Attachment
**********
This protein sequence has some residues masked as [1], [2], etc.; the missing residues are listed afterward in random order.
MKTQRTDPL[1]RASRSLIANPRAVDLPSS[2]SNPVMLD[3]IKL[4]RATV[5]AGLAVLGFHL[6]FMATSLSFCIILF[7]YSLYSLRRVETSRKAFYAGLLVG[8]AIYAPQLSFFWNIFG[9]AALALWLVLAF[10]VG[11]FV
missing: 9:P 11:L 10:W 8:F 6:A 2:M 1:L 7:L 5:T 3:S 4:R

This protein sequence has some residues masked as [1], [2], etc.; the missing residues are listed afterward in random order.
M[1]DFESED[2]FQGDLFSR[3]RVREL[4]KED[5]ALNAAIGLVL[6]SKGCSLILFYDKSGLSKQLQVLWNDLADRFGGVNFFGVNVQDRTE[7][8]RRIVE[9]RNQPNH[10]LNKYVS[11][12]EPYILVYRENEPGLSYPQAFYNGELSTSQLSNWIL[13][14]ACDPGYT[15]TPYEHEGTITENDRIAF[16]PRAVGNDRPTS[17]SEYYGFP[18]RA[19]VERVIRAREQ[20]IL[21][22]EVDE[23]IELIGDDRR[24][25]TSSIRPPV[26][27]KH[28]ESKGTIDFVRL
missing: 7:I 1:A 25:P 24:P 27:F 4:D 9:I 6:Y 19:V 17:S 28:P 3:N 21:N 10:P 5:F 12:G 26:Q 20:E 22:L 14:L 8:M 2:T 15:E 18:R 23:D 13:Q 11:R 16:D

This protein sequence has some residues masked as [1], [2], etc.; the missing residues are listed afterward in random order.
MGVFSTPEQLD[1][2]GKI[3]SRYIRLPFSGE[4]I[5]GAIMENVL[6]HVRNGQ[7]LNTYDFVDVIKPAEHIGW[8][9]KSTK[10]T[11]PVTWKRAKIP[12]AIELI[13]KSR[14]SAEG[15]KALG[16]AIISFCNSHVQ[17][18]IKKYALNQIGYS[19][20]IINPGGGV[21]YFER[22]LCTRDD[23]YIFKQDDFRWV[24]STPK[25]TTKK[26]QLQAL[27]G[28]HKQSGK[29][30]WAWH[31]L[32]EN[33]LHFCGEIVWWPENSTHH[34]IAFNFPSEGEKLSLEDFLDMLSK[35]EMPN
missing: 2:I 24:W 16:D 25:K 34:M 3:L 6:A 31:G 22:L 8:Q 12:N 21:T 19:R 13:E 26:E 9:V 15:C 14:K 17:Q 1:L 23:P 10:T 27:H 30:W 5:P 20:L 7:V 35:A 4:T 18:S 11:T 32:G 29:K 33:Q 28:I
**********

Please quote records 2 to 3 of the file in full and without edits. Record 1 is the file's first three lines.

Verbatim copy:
This protein sequence has some residues masked as [1], [2], etc.; the missing residues are listed afterward in random order.
M[1]DFESED[2]FQGDLFSR[3]RVREL[4]KED[5]ALNAAIGLVL[6]SKGCSLILFYDKSGLSKQLQVLWNDLADRFGGVNFFGVNVQDRTE[7][8]RRIVE[9]RNQPNH[10]LNKYVS[11][12]EPYILVYRENEPGLSYPQAFYNGELSTSQLSNWIL[13][14]ACDPGYT[15]TPYEHEGTITENDRIAF[16]PRAVGNDRPTS[17]SEYYGFP[18]RA[19]VERVIRAREQ[20]IL[21][22]EVDE[23]IELIGDDRR[24][25]TSSIRPPV[26][27]KH[28]ESKGTIDFVRL
missing: 7:I 1:A 25:P 24:P 27:F 4:D 9:I 6:Y 19:V 17:S 28:P 3:N 21:N 10:P 5:F 12:G 26:Q 20:E 22:L 14:L 8:M 2:T 15:E 18:R 23:D 13:Q 11:R 16:D

This protein sequence has some residues masked as [1], [2], etc.; the missing residues are listed afterward in random order.
MGVFSTPEQLD[1][2]GKI[3]SRYIRLPFSGE[4]I[5]GAIMENVL[6]HVRNGQ[7]LNTYDFVDVIKPAEHIGW[8][9]KSTK[10]T[11]PVTWKRAKIP[12]AIELI[13]KSR[14]SAEG[15]KALG[16]AIISFCNSHVQ[17][18]IKKYALNQIGYS[19][20]IINPGGGV[21]YFER[22]LCTRDD[23]YIFKQDDFRWV[24]STPK[25]TTKK[26]QLQAL[27]G[28]HKQSGK[29][30]WAWH[31]L[32]EN[33]LHFCGEIVWWPENSTHH[34]IAFNFPSEGEKLSLEDFLDMLSK[35]EMPN
missing: 2:I 24:W 16:D 25:K 34:M 3:L 6:A 31:G 22:L 8:Q 12:N 21:T 19:R 13:E 26:E 9:V 15:C 14:K 17:Q 1:L 23:P 10:T 27:H 30:W 5:P 20:L 7:V 35:A 4:T 18:S 11:T 32:G 29:K 33:Q 28:I